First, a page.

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Leo Martinez on Latinos and the Internal Revenue Code

Published on: Author: Heather Field

Who matters in the tax-policy debate? My colleague, Leo Martinez, in his recent article Latinos and the Internal Revenue Code: A Tax Policy Primer for the New Administration, 20 Harv. Latinx L. Rev. 101 (2017), argues that legislators and policymakers should pay more attention to Latinos and how they are adversely affected by the tax law. To… Continue reading

John Crawford on the Timing of Financial Regulation

Published on: Author: Abe Cable

A decade of reform efforts has given financial regulators an array of tools to stave off the next crisis—living wills, orderly liquidation authority, and so on. These new tools, in turn, have produced a large and lively literature in legal and economic scholarship. Yet a fundamental question—exactly when regulators should deploy the new regulatory apparatus—has… Continue reading

John Leshy on the Constitutionality of Public Lands

Published on: Author: Dave Owen

Must the federal government turn over federal public lands to the states? Several years ago, the Utah Legislature appropriated several hundred thousand dollars to study this very question. Not surprisingly, since the study was written by attorneys who hoped to litigate these same claims, the answer was “yes.” This was not exactly a new position.… Continue reading

Robin Feldman on Drug Manufacturers’ Abuse of the Citizen-Petition Process

Published on: Author: Jaime King

Soaring healthcare prices currently threaten the viability of our healthcare system and the overall economy. U.S. healthcare spending, both per capita and as a percentage of GDP, far outpaces spending by any other high-income country, without corresponding increases in quality or access to care. Pharmaceutical drug prices, a component of overall healthcare spending, have dramatically… Continue reading

David Takacs on Biodiversity Offsetting and the Law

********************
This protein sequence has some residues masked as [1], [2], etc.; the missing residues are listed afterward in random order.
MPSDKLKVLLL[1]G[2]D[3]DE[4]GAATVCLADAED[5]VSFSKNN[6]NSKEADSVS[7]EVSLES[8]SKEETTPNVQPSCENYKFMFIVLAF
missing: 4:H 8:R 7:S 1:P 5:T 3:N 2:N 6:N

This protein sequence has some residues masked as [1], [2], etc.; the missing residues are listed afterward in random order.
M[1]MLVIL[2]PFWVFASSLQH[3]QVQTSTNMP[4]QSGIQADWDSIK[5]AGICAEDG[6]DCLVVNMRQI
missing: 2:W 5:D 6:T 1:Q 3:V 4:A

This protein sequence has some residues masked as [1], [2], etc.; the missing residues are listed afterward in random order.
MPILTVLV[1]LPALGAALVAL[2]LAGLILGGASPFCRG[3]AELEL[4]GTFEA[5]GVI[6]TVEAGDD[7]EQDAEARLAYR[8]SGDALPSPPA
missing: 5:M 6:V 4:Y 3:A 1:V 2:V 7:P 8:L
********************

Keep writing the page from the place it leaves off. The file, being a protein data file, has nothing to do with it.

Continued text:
Published on: Author: John Leshy

“Are Koalas Fungible? Biodiversity Offsetting and the Law,” recently published in NYU Environmental Law Journal, is the latest product of Professor David Takacs’s more than two-decade-old exploration of humankind’s efforts to protect the earth’s dwindling biodiversity. So far, his project has produced a book on the concept of biodiversity and numerous articles. This paper is the… Continue reading

Dave Owen on the Conservative Turn Against Compensatory Mitigation

Published on: Author: John Leshy

In his new article titled “The Conservative Turn Against Compensatory Migration,” published earlier this year in Environmental Law, Professor Dave Owen starts with a question that has puzzled more than a few observers of environmental regulation over the past year or so; namely, why has the Trump Administration (through Interior Secretary Ryan Zinke) denounced, and appeared to abandon, an idea long embraced by many conservatives, of permitting resource… Continue reading

Scott Dodson on Personal Jurisdiction and Aggregation

Published on: Author: Morris Ratner

In a new Northwestern University Law Review article titled “Personal Jurisdiction and Aggregation,” my colleague Scott Dodson unpacks how jurisdiction, preclusion, and joinder doctrines together enable aggregation, and highlights the increasing role played by personal-jurisdiction doctrine as a constraint.  This article is a welcome addition to the literature that highlights and ties together Professor Dodson’s… Continue reading

Shauna Marshall on Rebellious Deaning

Published on: Author: Alina Ball

How does one define effective leadership? And what does progressive leadership look like in the legal academy? These questions are rarely asked and answered in legal scholarship. In her article, Rebellious Deaning: One African American Woman’s Vision of a Progressive Law School, Dean Shauna Marshall tackles these questions head-on while taking the reader on a… Continue reading

Jessica Vapnek on Dispute Resolution in Post-Conflict Settings

Published on: Author: Sheila Purcell

Global Programs Advisor and UC Hastings Lecturer Jessica Vapnek has spent almost 30 years working in international development, starting with two years in the Peace Corps in a village in the former Zaire. More recently, she has done extensive work in post-conflict West Africa, including Ivory Coast and Liberia. Drawing on her experience, she and… Continue reading